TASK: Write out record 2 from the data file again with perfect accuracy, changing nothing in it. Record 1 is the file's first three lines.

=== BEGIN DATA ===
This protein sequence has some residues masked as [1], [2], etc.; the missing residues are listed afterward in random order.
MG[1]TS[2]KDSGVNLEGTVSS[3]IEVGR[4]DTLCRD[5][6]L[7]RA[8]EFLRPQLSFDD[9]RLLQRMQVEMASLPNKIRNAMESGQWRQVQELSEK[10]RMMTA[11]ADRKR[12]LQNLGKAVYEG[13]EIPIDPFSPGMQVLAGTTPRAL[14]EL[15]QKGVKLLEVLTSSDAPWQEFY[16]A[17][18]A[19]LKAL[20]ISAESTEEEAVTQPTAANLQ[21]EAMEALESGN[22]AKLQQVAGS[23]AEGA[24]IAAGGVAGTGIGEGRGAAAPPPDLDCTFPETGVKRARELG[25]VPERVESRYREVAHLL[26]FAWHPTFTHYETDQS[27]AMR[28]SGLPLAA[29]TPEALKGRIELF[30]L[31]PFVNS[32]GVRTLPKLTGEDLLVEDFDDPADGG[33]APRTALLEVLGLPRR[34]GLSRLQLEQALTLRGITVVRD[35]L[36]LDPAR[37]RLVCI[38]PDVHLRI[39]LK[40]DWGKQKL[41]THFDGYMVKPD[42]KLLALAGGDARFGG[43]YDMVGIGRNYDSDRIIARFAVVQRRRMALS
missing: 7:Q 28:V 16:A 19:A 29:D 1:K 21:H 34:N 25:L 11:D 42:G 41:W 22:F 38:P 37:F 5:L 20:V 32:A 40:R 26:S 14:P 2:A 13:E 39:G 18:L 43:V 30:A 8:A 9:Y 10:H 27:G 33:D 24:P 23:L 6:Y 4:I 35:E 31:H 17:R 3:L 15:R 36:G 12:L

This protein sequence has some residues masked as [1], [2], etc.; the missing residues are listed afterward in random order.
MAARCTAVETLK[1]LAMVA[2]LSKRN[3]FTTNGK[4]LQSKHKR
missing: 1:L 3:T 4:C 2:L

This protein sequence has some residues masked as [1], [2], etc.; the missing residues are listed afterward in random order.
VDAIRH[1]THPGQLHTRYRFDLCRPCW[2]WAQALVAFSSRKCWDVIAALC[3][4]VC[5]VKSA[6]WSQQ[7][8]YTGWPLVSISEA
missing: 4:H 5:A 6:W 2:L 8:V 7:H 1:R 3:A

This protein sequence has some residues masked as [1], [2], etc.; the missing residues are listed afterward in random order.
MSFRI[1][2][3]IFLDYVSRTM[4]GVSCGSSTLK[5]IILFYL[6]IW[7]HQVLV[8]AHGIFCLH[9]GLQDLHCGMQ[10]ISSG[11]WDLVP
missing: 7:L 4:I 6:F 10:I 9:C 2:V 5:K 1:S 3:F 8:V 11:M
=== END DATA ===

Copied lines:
This protein sequence has some residues masked as [1], [2], etc.; the missing residues are listed afterward in random order.
MAARCTAVETLK[1]LAMVA[2]LSKRN[3]FTTNGK[4]LQSKHKR
missing: 1:L 3:T 4:C 2:L